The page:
To address your specific concern, Humalog works fine for my smaller but higher proportion of carb lunch meal. But my evening meal is substantial larger, and has a larger proportion of vegetable fiber, protein and fat. And I found I was likely to go low soon after eating my evening meal and then require a second injection when I used Humalog for my evening meal. This has been resolved by replacing the Humalog with a single injection of slower onset but longer lasting Regular.

Probably will be different for you, but the lesson is that experimentation in timing and insulin mix is needed to find what works best for you if you continue and want to fine tune MDI.


Over the last 27 years of being diabetic, I’ve probably spent about half that time doing MDI and the other on either a Tandem or Omnipod pump. They all work fine and I can maintain an A1c of 5.8-6.0 regardless. And all three take work to manage effectively. So, I’m fickle and switch between pumping and MDI pretty much every six months and just accept that whatever it takes to keep me mentally and physically healthy is a good way to go.

As to protein or fat-heavy meals on MDI - they required some post-meal vigilance. Up front I’d give the usual I:C for the carbs eaten and then each hour post meal correct as needed. I’m such a fan of Sugar Surfing that not only will I’d delay eating until my CGM is below 90 but I’ll bolus hourly if I am above 160 at any point after eating an indulgent meal. On MDI I use Novolog and Tresiba. I also use 8mm needles and find that despite what the manufacturer states - they do make for faster absorption. Bottom line, I’d let my CGM determine coverage for whatever macros I consume.


Thank you all for responding. Mremmers, I might just do what you do and switch every 6 months. We will see. Jag1, you are smart keeping all those insulins straight. How do you keep them straight? I have some regular insulin too that I thought about using for protein but I haven’t used it yet.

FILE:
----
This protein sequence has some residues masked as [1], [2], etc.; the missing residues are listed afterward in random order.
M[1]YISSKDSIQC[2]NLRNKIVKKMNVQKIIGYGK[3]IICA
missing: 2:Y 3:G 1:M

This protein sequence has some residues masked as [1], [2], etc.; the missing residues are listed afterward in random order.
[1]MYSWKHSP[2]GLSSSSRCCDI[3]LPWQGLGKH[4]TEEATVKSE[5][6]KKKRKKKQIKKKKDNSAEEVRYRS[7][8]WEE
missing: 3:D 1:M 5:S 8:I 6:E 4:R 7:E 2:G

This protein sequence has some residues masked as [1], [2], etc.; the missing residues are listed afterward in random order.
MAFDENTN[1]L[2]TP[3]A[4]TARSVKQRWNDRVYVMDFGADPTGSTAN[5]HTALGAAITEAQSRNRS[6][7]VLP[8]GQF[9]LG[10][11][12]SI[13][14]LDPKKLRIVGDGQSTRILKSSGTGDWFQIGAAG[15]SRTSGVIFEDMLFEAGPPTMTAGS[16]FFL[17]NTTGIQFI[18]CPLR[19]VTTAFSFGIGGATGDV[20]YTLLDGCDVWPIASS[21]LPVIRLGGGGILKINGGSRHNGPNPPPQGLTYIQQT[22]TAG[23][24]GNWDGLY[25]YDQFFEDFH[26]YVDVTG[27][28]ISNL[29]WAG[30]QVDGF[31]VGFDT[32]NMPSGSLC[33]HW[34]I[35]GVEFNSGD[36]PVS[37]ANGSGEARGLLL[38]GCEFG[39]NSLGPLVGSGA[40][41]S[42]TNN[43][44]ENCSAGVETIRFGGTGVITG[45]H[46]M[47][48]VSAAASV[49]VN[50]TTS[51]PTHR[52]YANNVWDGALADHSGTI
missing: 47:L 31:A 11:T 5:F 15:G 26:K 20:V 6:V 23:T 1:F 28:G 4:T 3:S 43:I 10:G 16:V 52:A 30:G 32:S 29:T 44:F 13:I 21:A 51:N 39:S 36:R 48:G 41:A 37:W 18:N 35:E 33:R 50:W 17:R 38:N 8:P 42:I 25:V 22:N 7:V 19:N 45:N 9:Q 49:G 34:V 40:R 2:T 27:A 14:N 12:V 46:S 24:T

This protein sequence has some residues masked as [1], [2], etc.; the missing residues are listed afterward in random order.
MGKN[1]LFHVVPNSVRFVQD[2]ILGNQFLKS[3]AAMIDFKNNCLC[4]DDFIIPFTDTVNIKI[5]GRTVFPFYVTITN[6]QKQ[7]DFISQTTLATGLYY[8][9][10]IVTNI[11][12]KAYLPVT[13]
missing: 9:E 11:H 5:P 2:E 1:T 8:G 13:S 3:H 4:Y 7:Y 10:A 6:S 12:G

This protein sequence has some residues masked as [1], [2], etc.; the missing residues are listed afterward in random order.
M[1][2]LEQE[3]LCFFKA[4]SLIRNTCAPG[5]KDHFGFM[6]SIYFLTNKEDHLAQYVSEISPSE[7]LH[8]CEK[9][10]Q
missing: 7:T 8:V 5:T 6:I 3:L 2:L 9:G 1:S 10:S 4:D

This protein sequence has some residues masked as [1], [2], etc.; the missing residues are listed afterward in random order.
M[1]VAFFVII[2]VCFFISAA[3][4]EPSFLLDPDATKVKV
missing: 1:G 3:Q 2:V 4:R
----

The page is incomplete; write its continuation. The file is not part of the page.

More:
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My pump vacations were all unscheduled and short. I can switch between CGM and pump to BGM and MDI with very little reduction in TIR, now that I have my “numbers” nailed. My last A1C was 5.0 having dropped from 5.3 over 6 months. (I believe those tests are being affected by something undiagnosed else going; they should be closer to 6)

It’s good that I can “vacation” because my last CGM failure happened last week while I was on a physical vacation, the same day that i had a schedule site change and found the insulin in the hotel fridge apparently frozen within its Filo wallet.

Fortunately, my Plan D -going to Walmart and buying Novolin over the counter -wasn’t necessary. I had filled my pump with extra insulin and had enough to get back home doing just a cannula change. After doing that I thought to shake the Frio wallet and heard the insulin sloshing around inside. With some difficulty I warmed the outside of the wallet and pried the vials of Novolog and Lantus, my MDI backup, out. The insulin wasn’t damaged; I’ve been using it since to returned. .

My previous vacation was a pump failure requiring replacement a month ago.

I use Tandem’s version of Sure-T called True Steel. I had a lot of trouble with bad sites when I first started and by trial and error, found some things that help reduce my failures and improve the likelihood of my site changes working. Having a playbook, I never worry about equipment failures or site failures, don’t get stressed. I just follow my playbook. My Plan F is to stop eating and stay hydrated.

  1. I install my cannulas with a loop between them and the tubing detach. I twist the tube so that loop lies flat but can move freely. That takes all the strain off the cannula and needle. I use abdomen sites that are protected by the rib cage and above and high enough that my belt doesn’t push my flabby stomach enough to disturb the cannula.
    I’m an active sleeper and I can roll on the floor or work over a car’s engine without disturbing the cannula. I’ve never had a bloody infusion set. I sweated one out. I experience CGM compression failures in the same sites.

  2. I use a site map. I had to map out my extensive “dead zones”. I don’t guess, I follow that map, systematically working across the territory.
    INFUSION SITE MAP.pdf (306.5 KB)